With a ViewModel implementing the IAutoNotifyPropertyChanged-interface in place we can now write an interceptor that will add change notification for the properties on the ViewModel. Interceptors are a concept from AOP that enables us to intercept method calls and add new behavior dynamically. This is helpful as we can move cross-cutting concerns out of the business logic. Typical use cases for AOP often include authentication, logging, exception handling and other technical concerns. By having these concerns implemented outside our class we can keep our business logic nice and clean. In our case we are going to apply some of these techniques to keep the ViewModel free from change notification code cluttering the class.
The interceptor is defined as a generic class that intercepts classes implementing the IAutoNotifyPropertyChanged-interface. The interceptor implements IInterceptor-interface which defines a method that will be called for every method invocation, providing us a hook to add addition behavior to the method call. Our interceptor will start by letting the original method call (the property setter) run before checking if we should raise change notification. If the property being set isn’t marked for exclusion we call the OnPropertyChanged method on the IAutoNotifyPropertyChanged-interface, passing in the property name as the parameter.
The code to determine if we should raise change notification starts by checking if the method being invoked is in fact a property setter. This is done by checking the IsSpecialName-property on the MethodInfo object, as well as checking that the name of the method starts with “set_“. The second step is to check if the property is marked with a DoNotNotifyChanges-attribute. This is a marker attribute that can be applied on properties to prevent automatic change notification. The third step is to check if the property being set is of type ICommand. A common pattern when creating ViewModels is to expose operations as Commands hanging of the ViewModel as properties. You do not need change notification for commands, so they are ignored by the interceptor.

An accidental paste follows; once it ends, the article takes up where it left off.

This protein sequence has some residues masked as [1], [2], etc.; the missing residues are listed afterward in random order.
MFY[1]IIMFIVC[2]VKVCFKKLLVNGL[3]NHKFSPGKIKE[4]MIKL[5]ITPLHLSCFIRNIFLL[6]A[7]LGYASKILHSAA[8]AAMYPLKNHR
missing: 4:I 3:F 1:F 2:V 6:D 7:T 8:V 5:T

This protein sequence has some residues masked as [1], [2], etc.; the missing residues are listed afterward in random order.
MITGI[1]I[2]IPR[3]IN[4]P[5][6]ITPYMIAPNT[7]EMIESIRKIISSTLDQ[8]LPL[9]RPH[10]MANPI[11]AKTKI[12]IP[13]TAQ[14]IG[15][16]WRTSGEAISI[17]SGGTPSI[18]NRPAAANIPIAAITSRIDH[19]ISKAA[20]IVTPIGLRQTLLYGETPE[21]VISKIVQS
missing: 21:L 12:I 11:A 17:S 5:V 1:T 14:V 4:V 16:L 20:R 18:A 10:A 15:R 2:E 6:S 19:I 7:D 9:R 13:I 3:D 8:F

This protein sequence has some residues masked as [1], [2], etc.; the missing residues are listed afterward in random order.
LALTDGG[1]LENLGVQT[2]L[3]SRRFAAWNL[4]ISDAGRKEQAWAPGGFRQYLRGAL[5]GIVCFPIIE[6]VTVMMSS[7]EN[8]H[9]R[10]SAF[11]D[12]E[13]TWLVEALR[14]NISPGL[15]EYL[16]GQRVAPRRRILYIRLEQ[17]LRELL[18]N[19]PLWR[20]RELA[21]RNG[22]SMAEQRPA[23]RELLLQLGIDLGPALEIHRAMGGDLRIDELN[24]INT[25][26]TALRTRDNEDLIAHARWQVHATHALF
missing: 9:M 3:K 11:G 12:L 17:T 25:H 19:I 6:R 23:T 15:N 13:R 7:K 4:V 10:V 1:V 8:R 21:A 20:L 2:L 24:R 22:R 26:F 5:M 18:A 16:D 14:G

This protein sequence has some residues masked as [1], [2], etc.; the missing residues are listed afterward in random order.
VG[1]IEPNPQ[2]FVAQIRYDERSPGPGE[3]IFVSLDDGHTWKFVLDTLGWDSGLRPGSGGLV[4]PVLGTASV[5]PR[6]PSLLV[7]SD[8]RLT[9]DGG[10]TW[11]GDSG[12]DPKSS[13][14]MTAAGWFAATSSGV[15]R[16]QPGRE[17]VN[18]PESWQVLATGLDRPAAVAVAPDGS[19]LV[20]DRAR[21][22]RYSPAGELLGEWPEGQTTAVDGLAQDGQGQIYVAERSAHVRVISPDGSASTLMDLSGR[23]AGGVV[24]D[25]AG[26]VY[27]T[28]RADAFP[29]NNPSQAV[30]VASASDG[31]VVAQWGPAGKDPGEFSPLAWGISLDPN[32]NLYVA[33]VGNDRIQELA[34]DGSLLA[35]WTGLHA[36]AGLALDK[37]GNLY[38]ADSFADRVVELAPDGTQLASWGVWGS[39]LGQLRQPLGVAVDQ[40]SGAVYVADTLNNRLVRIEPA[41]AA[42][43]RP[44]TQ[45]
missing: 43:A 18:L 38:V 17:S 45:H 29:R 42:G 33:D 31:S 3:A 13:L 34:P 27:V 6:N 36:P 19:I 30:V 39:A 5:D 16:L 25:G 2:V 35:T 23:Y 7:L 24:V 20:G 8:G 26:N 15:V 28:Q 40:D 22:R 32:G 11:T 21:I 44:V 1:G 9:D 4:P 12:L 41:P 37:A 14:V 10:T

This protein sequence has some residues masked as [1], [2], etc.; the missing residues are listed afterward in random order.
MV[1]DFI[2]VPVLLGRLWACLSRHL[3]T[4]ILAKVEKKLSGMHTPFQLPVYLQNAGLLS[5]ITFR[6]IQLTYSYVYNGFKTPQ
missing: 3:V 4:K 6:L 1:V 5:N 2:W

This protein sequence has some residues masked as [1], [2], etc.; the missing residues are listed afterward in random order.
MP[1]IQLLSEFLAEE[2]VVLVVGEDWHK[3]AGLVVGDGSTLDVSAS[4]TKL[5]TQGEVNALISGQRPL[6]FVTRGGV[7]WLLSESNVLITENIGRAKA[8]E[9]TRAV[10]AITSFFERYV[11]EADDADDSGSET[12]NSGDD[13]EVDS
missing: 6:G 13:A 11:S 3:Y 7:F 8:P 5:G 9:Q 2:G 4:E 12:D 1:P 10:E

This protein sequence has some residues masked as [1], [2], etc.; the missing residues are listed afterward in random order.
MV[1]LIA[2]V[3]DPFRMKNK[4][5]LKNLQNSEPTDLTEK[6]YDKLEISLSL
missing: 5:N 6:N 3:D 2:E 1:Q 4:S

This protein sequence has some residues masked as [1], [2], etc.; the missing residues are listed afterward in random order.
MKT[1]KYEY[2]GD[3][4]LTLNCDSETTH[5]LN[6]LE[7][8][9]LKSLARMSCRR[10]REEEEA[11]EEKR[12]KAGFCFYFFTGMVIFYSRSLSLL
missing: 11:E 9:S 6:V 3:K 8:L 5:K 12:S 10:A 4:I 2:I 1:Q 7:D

Now that we have our change notification interceptor the only thing missing is a way to create the proxy object. To do this we create a new proxy creator. The proxy creator has a generic method that creates proxied instances of any class implementing the IAutoNotifyPropertyChanged-interface.
This diagram illustrates how the View calls the property setter on the proxied ViewModel. The property setter gets intercepted, and the interceptor lets the original setter execute before raising the PropertyChanged-event.
Now that we got the proxy creator it is really straight forward to create an instance of our ViewModel that will have automatic change-notification. I have included the tests documenting the behavior of the automatic change notification interceptor. The tests documents change notification for simple properties, as well as exclusion of commands and properties marked with the DoNotNotifyChanges-attribute.
Using dynamic proxies for automatic change notification is a good way to keep your ViewModels nice and tidy as well as not having to hand-write tedious, repetitive change notification code. In my next blog post I will explore how we can integrate the change-notification interceptor with the Ninject IoC-container. By integrating the interceptor with an IoC-container we can have any ViewModel retrieved from the container support automatic change notification.
The example code for this blog post requires Silverlight 3, and includes the latest beta of Castle Dynamic Proxy 2.2. The code is experimental, and not intended for production use.